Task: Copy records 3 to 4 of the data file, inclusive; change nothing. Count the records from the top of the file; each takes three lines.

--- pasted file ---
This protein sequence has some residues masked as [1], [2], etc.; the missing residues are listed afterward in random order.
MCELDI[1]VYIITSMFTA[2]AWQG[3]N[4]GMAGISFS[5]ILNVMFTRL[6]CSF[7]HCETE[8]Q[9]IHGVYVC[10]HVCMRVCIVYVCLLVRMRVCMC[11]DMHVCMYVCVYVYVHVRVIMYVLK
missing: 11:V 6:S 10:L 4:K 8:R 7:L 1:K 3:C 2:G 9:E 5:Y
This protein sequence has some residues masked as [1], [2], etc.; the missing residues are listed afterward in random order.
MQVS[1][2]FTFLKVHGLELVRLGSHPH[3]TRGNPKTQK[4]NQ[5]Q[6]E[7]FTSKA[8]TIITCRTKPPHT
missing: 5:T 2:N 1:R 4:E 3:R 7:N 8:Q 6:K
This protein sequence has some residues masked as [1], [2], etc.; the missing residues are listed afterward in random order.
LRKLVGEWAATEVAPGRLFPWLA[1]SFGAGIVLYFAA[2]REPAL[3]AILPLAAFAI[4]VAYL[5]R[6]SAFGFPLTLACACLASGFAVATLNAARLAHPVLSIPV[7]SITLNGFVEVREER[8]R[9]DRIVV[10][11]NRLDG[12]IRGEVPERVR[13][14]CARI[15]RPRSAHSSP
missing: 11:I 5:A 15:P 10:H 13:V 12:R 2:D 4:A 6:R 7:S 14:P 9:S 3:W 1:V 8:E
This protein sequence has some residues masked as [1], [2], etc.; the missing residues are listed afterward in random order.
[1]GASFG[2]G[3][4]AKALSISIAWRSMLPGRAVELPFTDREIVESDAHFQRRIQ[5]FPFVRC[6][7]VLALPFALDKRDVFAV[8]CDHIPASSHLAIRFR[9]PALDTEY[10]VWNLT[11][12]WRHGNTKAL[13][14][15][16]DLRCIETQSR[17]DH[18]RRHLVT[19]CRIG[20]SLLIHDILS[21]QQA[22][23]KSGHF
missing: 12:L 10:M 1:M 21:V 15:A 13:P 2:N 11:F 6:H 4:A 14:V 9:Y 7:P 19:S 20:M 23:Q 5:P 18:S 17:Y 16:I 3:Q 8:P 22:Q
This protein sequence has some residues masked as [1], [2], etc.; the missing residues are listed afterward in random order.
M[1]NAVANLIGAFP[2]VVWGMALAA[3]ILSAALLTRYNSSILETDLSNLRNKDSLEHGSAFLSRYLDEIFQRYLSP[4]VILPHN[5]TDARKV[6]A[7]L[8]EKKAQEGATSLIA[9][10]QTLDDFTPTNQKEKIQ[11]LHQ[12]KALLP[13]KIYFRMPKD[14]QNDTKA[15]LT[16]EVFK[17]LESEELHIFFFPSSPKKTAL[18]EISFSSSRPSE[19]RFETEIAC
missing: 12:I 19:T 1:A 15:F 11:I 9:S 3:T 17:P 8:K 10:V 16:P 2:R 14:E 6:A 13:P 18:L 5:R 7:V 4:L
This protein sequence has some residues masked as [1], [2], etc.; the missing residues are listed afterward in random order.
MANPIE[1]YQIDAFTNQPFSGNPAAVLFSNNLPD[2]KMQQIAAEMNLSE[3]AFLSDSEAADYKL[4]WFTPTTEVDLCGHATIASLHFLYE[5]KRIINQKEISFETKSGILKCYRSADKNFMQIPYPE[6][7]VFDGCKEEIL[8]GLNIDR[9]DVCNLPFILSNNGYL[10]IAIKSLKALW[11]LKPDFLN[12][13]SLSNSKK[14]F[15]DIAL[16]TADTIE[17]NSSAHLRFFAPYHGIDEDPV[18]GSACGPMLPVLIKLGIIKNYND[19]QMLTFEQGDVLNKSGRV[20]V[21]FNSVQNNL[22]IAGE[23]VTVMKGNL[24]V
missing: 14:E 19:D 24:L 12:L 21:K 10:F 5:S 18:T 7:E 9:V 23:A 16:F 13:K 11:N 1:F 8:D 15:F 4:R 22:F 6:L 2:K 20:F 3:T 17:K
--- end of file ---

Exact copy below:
This protein sequence has some residues masked as [1], [2], etc.; the missing residues are listed afterward in random order.
LRKLVGEWAATEVAPGRLFPWLA[1]SFGAGIVLYFAA[2]REPAL[3]AILPLAAFAI[4]VAYL[5]R[6]SAFGFPLTLACACLASGFAVATLNAARLAHPVLSIPV[7]SITLNGFVEVREER[8]R[9]DRIVV[10][11]NRLDG[12]IRGEVPERVR[13][14]CARI[15]RPRSAHSSP
missing: 11:I 5:A 15:P 10:H 13:V 12:R 2:D 4:A 6:R 7:S 14:P 9:S 3:W 1:V 8:E
This protein sequence has some residues masked as [1], [2], etc.; the missing residues are listed afterward in random order.
[1]GASFG[2]G[3][4]AKALSISIAWRSMLPGRAVELPFTDREIVESDAHFQRRIQ[5]FPFVRC[6][7]VLALPFALDKRDVFAV[8]CDHIPASSHLAIRFR[9]PALDTEY[10]VWNLT[11][12]WRHGNTKAL[13][14][15][16]DLRCIETQSR[17]DH[18]RRHLVT[19]CRIG[20]SLLIHDILS[21]QQA[22][23]KSGHF
missing: 12:L 10:M 1:M 21:V 15:A 13:P 2:N 11:F 6:H 4:A 14:V 9:Y 7:P 19:S 20:M 23:Q 5:P 18:S 17:Y 16:I 3:Q 8:P 22:Q